Korean mania for studying abroad is dying

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Korean mania for studying abroad is dying

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To Ms. Lee, a 39-year-old working mom, studying abroad seemed like the best way her two sons could get a good command of English. All her life, Lee had been told that the younger a child is exposed to an English-speaking environment, the easier it will be for them to become fluent.

But when Lee made plans to send her second-grade and fifth-grade sons to the United States last September, she heard a new tune sung by Korea’s contemporary “tiger moms.”

“People kept telling me that my sons would have a hard time catching up with mathematics and Korean when they return to Korea,” the affluent Seocho-dong resident said. That, they said, was much more important than English.

“I’ve switched my strategies for them,” Lee said. “They’re going to focus on math from now on because recent College Scholastic Ability Test trends have shown that getting a top score in that subject leads to getting into a top university.”

Lee’s two sons will study English at a hagwon [private cram school] during the school term and in an English camp during seasonal breaks.

The flood of Koreans going overseas for schooling has slowed to a trickle.

Data jointly compiled by the Ministry of Education and the Korean Educational Development Institute indicated Tuesday that 10,907 students - 4,455 from elementary school, 3,729 from middle school and 2,723 from high school - had left Korea in 2014 to study abroad. That’s 12 percent fewer than in 2013, when 12,374 Korean students did so.

Compared to 2006’s peak of 29,611, last year’s number is only one-third. The number has consistently dropped since 2010.

“Financial issues, I’d say, isn’t the core reason,” said 41-year-old mom Ms. Jeon, whose two daughters attend a private elementary school in downtown Seoul.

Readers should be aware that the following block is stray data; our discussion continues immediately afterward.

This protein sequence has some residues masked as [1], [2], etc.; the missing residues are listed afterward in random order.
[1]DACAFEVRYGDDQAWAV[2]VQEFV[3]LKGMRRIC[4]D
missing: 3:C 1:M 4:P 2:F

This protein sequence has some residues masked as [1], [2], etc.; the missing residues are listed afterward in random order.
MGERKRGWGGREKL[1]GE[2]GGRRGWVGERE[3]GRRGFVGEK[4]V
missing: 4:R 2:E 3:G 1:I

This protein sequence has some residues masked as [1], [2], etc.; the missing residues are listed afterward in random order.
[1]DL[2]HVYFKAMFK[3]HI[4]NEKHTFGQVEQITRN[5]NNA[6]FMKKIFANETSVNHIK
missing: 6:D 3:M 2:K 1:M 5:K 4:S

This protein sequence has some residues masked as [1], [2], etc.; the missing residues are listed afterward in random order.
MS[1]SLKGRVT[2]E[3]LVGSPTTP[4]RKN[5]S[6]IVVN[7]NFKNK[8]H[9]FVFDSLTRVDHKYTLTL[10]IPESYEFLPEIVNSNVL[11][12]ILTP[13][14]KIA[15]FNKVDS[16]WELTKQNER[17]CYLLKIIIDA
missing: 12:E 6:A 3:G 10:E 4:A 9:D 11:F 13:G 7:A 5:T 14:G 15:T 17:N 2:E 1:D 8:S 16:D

Korean society ? including its colleges and companies - just isn’t so crazy about kids who studied abroad anymore. And the young generation is getting cosmopolitan enough by staying at home.

“There’s no guarantee that they’ll return and get into a top university or a well-paying company,” Jeon said. “The risks are way larger.”

An insider from Shinsegae’s human resources department said the conglomerate no longer gives foreign university grads preference.

“Up to seven or eight years ago, when the company selected new recruits for fields like overseas marketing, it preferred hiring applicants who had experience living abroad. But now, a lot of that distinction has blurred because local college grads show [similar levels of] foreign language skills and cosmopolitan outlook.”

Seo Mi-yeong from Incruit, a popular job site, said local companies now prefer applicants who graduated from a top domestic university. Foreign diplomas have some cachet but companies like applicants who attended Korean elementary, middle and high school.

In a survey last year by Saramin, another job site, 285 personnel officers were asked what specifications or achievements they “trust the least” on a resume. The experience of living abroad came second (13.7 percent) after academic background (22.1 percent).

Companies found that not everyone who lived overseas satisfied their expectations for foreign language skills.

Domestic universities have vowed to decrease the early admissions quota for applicants primarily chosen for their proficiency in foreign languages. Sogang University in Mapo District, western Seoul, for instance, has downsized that number from 89 in 2014 to 57 for the upcoming admissions, slated for March 2016.

“I tell others to send their kids abroad after they finish college,” said Ms. Lee, 47, whose son went to Canada in 2000 to attend public elementary school. “When he came back two years later, he couldn’t fit in.”

BY CHUN IN-SUNG, NOH JIN-HO [lee.sungeun@joongang.co.kr]

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